The record kicks off with the grungy track "Lucy's", which immediately showcases Tucker's newly deep voice. (Since Girlpool's last record Tucker has come out as transgender and is in the process of a gender transition.) It's a straightforward track and hones in on some of the group's fixations — "Lucy's" could be about the place of a lover or ex-lover, or simply the image of a person too free-spirited to be available. Tividad joins Tucker at the end of the track: "In awe with the medals you burned for someone's heart / A scene I kept dreaming make me swollen then sharp." It's an evocative image, written in the past tense as to bring back the memory of something fuzzy yet persistent.

The track "Where You Sink" reaches similar lows, with Tividad mourning the unsatisfying mundanity of stasis. "I know you live where you sink," she sings, resigning herself to the fact that with comfort often comes boredom. "Hire" and "Pretty", two of the record's best tracks, follow immediately after, approaching disillusionment from other angles. "Hire" is much more upbeat, with loose, meandering guitars, as Tucker considers inner thoughts by channeling them onto screens, in matinees and advertisements. As heavier guitars kick in, Tucker's voice reaches a breaking point: "I let it live like a payday of mine / I can't let it be / I'm high scoring memory." Tucker's new voice, reaching the point of outright yelling here, is an unfamiliar sound for Girlpool, but it's tremendously exciting. It also happens to be one of the most gripping moments on the whole record. "Pretty", another excellent track borrowing its title from 2015's Before the World Was Big, achieves the same effect with a simple guitar riff that comes in just after the chorus. In these two tracks, Girlpool is a force to be reckoned with.

Most of the remaining songs are quieter but no less successful. "Chemical Freeze" features a fizzling drum machine beat that sounds like nothing Girlpool has previously released, while "All Blacked Out" trades familiar vocal harmonies for simple, echoing guitar licks and soft reflection. The title track, "What Chaos Is Imaginary", is the album's languid emotional centerpiece. "Everything's overrated", Tividad croons. Her voice swells as the instrumentation slowly unfolds, revealing synths and strings. It's a surprising track, seemingly very unlike Girlpool in sound and composition, and yet its central question gets at the heart of everything Tucker and Tividad have explored so far as songwriters.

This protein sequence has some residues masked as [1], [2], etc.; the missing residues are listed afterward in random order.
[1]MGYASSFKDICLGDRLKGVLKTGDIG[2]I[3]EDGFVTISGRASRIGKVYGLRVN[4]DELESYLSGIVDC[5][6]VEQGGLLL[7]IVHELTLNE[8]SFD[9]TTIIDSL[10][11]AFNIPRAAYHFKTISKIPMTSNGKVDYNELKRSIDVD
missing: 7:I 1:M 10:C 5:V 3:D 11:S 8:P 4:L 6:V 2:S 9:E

What Chaos Is Imaginary, both the record and the song, reckon with internal struggles that demand, but don't often get external confirmation. Whether through transition or the very apocalyptic sort of existential reasoning that comes with adulthood, the record cherishes memories of the past, comfort and simplicity, all while bracing for an unknown future. Although willfully murky in a way that occasionally verges on the indecipherable, it's a wondrously open-minded record that treats all experiences, good or bad, as ripe for artistic sublimation. If life is chaotic, Girlpool are its poets, watching, waiting and dutifully recording its most poignant moments.

7